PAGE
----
To Overcome Temptations, Embrace Humility And Prayer

To Overcome Temptations, Embrace Humility And Prayer February 23, 2024

St. Moses the Black: Photograph of an icon owned by and taken by Henry Karlson.

Spiritual masters warn us that we will likely encounter all kinds of temptations throughout our temporal existence. We should not be surprised by them. We should not fall into despair when we experience them. We should know that they are trials which help build us up, and in this fashion, see them as a sign of hope, a sign that we have been given the opportunity to grow and become better. We do not have to give into temptation (and, if we are talking about an addiction, instead of mere temptation, we can slowly fight against it, and until we overcome it, our culpability is limited, if at all existent, when we fail to resist it). We should also realize, through humility, that our temptation reveals something about ourselves and our personal weaknesses and challenges.

If we find we cannot overcome our temptations all by ourselves, we should not give up hope. Instead, we should see that we have been given the opportunity to accept help from others, including and especially God. We all have various wants and desires, and our temptations work on them and use them to try to get us to go astray. If we rely only upon ourselves, if we lean on ourselves, we will not have the resources others can give us to help us see beyond our desires, and therefore, our temptation will be able to work on them and use them to lead us astray.

All our desires are based upon some good which attracts us and makes us want it; the problem is, we can desire them in the wrong fashion, engaging all kinds of shortcuts to attain them, and this is what temptations suggests to us. They would have us seek immediate gratification in the good we perceive instead of seeking after and attaining the greater good; sadly, because that good is cut off from the greater good, what we receive is only temporary, and the satisfaction it gives us does not last. This why we can be tempted, because we grasp after and perceive some good in what we wish to attain, but on the other hand, this is why, if we give in to temptation, we find no lasting joy. When the joy is gone, we will then find ourselves at the crossroads, where can either continue to do what temptation suggests, finding ourselves constantly repeating the mistakes of the past, and  never attaining any true, lasting peace, or we can take the time to resist temptation and instead embrace the greater good.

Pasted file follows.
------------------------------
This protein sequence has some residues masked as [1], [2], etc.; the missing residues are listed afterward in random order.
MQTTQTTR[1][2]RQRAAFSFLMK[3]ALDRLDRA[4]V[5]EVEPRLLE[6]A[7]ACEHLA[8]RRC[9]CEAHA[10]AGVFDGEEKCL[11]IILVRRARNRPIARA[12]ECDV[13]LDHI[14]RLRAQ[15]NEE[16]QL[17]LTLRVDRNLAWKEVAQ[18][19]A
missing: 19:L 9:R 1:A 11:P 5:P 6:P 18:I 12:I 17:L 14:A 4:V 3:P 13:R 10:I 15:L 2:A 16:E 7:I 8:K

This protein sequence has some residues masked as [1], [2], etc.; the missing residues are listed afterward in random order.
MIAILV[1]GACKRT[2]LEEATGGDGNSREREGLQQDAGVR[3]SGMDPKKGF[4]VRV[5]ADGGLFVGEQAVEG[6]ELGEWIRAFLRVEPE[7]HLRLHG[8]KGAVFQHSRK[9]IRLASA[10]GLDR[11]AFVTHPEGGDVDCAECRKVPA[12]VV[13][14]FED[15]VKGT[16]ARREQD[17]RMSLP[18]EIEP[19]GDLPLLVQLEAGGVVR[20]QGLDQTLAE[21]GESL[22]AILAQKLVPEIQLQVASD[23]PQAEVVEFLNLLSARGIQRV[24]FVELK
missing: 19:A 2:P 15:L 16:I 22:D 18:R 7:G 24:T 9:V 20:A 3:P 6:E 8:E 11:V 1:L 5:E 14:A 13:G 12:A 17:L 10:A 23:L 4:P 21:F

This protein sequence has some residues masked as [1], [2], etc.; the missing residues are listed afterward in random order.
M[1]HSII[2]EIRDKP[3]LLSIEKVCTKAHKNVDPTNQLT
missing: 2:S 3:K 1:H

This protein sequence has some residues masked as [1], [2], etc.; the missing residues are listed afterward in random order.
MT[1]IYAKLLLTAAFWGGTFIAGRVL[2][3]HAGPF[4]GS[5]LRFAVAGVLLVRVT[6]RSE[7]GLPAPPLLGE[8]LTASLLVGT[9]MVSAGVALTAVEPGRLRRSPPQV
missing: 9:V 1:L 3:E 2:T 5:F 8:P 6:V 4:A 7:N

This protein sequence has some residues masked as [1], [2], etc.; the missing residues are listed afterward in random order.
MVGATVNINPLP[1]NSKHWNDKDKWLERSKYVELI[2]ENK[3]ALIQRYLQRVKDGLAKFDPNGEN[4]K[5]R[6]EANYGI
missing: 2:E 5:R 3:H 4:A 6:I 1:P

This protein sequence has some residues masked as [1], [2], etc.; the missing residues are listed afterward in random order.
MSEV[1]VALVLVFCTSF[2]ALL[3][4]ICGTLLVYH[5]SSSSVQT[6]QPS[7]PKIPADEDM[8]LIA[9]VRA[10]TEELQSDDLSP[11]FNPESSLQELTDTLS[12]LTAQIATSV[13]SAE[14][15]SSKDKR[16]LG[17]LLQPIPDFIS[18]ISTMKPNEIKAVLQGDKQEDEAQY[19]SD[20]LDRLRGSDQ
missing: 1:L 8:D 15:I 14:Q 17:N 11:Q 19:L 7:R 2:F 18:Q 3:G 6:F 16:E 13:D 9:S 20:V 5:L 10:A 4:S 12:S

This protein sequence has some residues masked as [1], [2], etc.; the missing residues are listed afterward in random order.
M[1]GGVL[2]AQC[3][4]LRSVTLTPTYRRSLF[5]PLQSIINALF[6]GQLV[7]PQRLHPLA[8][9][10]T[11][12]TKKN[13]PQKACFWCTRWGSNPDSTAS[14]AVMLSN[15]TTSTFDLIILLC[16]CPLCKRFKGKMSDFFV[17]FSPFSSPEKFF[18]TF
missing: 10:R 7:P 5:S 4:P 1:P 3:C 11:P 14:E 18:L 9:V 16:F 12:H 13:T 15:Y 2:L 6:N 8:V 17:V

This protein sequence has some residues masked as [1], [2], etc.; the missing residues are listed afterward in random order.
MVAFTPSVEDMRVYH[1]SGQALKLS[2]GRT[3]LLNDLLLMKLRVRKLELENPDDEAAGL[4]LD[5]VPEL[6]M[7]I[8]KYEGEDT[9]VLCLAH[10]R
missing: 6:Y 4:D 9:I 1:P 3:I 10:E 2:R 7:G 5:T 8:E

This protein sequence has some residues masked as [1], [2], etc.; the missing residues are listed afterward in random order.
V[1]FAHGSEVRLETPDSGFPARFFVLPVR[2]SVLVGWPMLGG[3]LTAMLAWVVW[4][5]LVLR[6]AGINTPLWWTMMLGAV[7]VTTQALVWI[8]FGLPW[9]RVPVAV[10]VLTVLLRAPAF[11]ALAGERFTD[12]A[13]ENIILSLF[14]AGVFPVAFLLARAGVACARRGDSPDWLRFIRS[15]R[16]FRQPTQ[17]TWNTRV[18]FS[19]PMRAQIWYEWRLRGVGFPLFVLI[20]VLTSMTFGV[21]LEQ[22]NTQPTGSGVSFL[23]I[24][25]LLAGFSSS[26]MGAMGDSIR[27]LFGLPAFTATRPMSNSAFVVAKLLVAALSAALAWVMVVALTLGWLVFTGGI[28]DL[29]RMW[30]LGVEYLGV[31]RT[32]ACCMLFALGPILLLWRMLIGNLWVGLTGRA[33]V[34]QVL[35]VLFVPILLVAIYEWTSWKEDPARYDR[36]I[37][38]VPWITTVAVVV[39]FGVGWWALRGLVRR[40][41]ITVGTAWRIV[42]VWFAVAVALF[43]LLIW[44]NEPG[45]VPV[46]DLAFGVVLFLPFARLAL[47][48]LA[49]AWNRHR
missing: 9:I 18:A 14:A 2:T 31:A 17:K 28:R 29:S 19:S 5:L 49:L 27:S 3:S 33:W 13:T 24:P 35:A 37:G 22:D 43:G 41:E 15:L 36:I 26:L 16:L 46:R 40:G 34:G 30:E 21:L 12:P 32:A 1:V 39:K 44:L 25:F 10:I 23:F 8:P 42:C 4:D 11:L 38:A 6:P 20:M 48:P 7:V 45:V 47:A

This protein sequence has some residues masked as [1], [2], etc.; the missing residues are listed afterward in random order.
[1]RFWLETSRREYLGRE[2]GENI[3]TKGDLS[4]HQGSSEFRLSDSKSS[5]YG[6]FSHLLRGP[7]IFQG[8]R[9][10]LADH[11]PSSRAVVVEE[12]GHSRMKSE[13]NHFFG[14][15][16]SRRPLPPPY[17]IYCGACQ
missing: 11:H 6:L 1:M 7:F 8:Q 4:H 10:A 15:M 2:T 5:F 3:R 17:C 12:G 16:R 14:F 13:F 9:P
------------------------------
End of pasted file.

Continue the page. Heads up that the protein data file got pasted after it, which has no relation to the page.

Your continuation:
Humility helps us accept the fact that we often seek after and grasp after some good in the wrong fashion, that we can be and often are mistaken. It will have us realize that we are never truly independent, that, if we are not dependent upon God and God’s grace, we are dependent upon the lesser good which we seek after and attain. The lesser good will not satisfy us for long, but what God offers can and will satisfy us without end. And without this recognition, we will not be able to purify our will, for it is only by recognizing this can we begin to overcome the way temptation engages our desires and see that we need to embrace those desires properly by seeking after the greater good from which the lesser good emerges. St. Moses the Black, therefore, when asked what we should do when we are tempted, gave a rather typical ascetical answer, one which is legitimate, though one which needs to be adapted if it is to be useful to those who are not ascetics:

The old man was asked, ‘What should a man do in all the temptations and evil thoughts that come upon him?’ The old man said to him, ‘He should weep and implore the goodness of God to come to his aid, and he will obtain peace if he prays with discernment. For it is written, “With the Lord on my side I do not fear. What can man do to me?”’ (Ps. 118.6).[1]